I'm sure that everyone has heard of the quote oft attributed to Samuel Clemens, "There are three type of lies. Lies, damn lies, and statistics." This quote was always on my lips as I suffered through my required statistics course in college. It was only when I had to help my fiance (now wife) with her graduate course in statistics that I found a new respect for the field. Nowadays I see the value that statistics can give us, but only when we make the judgments ourselves. Never trust a stat that someone else has quoted to you. Only the raw data itself is truly useful to you.
So what does this have to do with real estate. Well, first of all stop listening to NAR's statistics. They mean nothing. But more importantly, I recently read an old post at I Will Teach You To Be Rich that was highly educational.
Here's the synopsis. Ramit shows you two credit card offers from the same company. The economics of the offers are essentially the same, but the graphical designs are different. Different colors, different pictures, different layouts. One emphasizes "fixed [rate] until 201o", the other emphasizes "0% interest rate". From his post:
This is how real marketing is done–not by handwavy marketers saying “I think red is better!” but by actual, rigorous data analysis.And he's right. Real marketing is done in this way. When marketers tell you that red ink draws more attention, they aren't relying on some biological study from a university discussing how the physics of light focuses the eye on red (at least not usually). They are basing that belief on statistical analysis. They sent out 1,000 credit card offers in red ink and 1,000 credit card offers in green ink and the red ink led to a 23% higher application rate (all statistics are, of course, made up).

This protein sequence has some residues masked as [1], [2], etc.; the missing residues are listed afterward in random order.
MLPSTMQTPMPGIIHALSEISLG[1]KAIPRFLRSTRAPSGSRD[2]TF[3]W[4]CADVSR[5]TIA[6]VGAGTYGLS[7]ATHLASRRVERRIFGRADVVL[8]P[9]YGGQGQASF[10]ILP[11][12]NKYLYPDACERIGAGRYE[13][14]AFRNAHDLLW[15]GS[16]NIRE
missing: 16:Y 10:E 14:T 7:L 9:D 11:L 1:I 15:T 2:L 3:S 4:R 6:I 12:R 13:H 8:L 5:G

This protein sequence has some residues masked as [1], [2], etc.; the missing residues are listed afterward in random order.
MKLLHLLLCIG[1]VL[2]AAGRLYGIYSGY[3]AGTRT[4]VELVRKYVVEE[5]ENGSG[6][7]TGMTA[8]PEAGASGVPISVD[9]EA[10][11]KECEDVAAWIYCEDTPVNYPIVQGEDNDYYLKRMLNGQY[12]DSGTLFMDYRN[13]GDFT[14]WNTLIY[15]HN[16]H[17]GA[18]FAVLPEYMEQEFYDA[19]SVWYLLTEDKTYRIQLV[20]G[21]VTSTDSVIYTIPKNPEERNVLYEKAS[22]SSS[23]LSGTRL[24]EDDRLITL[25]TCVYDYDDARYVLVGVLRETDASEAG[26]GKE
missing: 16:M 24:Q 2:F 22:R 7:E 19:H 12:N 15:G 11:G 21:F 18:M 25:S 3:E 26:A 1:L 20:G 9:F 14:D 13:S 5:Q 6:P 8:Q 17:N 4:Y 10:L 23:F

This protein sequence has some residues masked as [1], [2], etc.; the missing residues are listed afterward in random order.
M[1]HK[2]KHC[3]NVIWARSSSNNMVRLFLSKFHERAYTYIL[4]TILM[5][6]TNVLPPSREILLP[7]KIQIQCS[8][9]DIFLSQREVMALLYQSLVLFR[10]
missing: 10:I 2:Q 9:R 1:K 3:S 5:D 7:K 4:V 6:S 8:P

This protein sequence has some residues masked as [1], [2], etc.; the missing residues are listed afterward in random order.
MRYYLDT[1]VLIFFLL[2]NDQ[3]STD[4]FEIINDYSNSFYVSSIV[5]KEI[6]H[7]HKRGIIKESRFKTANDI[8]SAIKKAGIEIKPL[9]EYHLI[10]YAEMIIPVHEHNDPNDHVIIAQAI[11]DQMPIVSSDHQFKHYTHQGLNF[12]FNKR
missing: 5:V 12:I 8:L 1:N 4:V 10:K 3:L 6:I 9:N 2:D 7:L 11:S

How can we use this information? As real estate investors, we too, have to be marketers. We have to find people to occupy our properties. This could be done in many ways, we can advertise on one of thousands of websites, we can places signs in the community, we can go to a real estate company. But many of those options cost money, and which gives you the best return?
Biff and I have decided to find out. From now on, whenever we advertise an opening in one of our units, we're going to pay attention. Using just a simple spreadsheet, we'll keep track of each person who responds to our ads, storing the date, the advertising that worked, and whether or not they finally applied for tenancy. That last part is important, as Biff currently estimates that we get about 85% of all of our calls due to the neighborhood signs, but most of our actual applicants come from people who find our web ads.
We don't have that many properties and, if we're lucky, we won't have to find new tenants every year. But it's worth while to keep track of the statistics that we can. More information never hurt anyone. And if you've been paying for that apartments.com ad every year, but never gotten a bite from it? Maybe it's time to stop throwing your money in that direction and try something new!